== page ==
Bouguereau never sold this painting, but kept it in his studio as an act of piety

                In 1896, Bouguereau’s mother died at the age of 92, bringing the now-71-year-old artist’s seventeen-year engagement to an end. He and Elizabeth were finally married in his home parish in La Rochelle. His joy was tempered by several professional blows, including an angry public response to his participation in the Berlin Exposition in 1891 (Franco-Prussian relations were still bitter following the devastating war between the two nations in the 1870s), and the tragic death of his adult son, Paul, in 1899. Following this final, terrible loss, Bouguereau began to retire from public life. He performed his remaining duties for the 1900 World’s Fair in Paris (where his paintings were exhibited to great acclaim), but he began to turn down the invitations and accolades he continued to receive. In 1905 his delicate health was given another jarring blow when someone attempted to burgle his home. Sensing his end was near, he returned home to La Rochelle, where he died peacefully on August 19th, 1905.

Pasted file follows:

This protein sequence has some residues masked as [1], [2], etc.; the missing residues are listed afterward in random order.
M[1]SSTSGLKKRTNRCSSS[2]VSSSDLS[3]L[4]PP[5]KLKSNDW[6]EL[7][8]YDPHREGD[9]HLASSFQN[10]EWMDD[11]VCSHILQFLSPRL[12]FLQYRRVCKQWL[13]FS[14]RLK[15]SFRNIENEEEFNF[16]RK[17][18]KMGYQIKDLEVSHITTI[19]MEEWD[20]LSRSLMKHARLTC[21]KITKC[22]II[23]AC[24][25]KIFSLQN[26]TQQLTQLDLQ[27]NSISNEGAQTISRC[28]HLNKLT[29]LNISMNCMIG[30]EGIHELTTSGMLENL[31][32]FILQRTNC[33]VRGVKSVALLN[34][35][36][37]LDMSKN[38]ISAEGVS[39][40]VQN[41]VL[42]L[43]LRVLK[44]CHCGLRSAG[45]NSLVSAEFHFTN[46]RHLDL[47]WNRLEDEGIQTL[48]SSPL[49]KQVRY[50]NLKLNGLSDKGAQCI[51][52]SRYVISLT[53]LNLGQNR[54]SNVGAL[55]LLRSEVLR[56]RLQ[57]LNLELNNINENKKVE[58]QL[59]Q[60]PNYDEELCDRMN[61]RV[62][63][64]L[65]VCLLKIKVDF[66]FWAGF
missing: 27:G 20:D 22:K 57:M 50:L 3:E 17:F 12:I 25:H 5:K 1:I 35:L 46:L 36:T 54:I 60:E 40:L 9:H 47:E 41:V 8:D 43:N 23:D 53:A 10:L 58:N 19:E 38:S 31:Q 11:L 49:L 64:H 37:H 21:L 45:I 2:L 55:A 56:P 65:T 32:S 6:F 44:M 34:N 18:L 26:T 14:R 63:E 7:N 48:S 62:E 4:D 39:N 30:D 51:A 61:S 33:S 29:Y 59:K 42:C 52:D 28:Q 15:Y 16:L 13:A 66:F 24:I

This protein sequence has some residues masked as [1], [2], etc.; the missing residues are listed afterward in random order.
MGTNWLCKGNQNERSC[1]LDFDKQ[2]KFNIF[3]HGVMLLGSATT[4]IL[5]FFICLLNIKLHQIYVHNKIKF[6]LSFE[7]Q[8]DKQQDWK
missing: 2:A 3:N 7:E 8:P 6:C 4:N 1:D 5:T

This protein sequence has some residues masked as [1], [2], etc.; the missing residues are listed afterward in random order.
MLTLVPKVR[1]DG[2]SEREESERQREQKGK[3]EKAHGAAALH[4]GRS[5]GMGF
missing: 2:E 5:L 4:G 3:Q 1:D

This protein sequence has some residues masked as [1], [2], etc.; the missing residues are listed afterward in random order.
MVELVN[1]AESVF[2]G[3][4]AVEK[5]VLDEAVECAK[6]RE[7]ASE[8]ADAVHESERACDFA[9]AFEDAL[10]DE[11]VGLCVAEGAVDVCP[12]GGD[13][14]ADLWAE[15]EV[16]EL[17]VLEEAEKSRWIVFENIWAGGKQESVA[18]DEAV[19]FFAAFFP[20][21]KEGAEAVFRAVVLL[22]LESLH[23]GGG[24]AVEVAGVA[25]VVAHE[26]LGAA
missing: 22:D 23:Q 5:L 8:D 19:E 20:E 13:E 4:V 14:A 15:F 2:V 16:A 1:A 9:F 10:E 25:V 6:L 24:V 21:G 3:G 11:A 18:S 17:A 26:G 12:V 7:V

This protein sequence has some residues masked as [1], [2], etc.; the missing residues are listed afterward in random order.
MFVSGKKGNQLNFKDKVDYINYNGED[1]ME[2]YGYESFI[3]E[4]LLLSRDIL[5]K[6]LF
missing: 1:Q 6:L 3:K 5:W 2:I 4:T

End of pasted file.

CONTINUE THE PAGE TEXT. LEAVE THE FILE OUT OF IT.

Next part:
Bouguereau hadn’t been dead long before his reputation was in tatters. New schools of art: impressionists and cubists, the self-styled ‘avant-garde’ of the art world, were gaining in popularity. The academic style was ridiculed as being too rigid and ‘obvious,’ while the new styles were bold, innovative, and freeing. Bouguereau, as the greatest and most prominent of the old school, received the brunt of the new artists’ mockery. For decades his work was left in private collections, or abandoned to rot in museum store-rooms, unseen by all but a few. His name wasn’t even included in art encyclopedias, unless it was to deride him as one of the justly-supplanted Academics. It wasn’t until the mid-1980s that his work was exhibited again and began to be appreciated once more.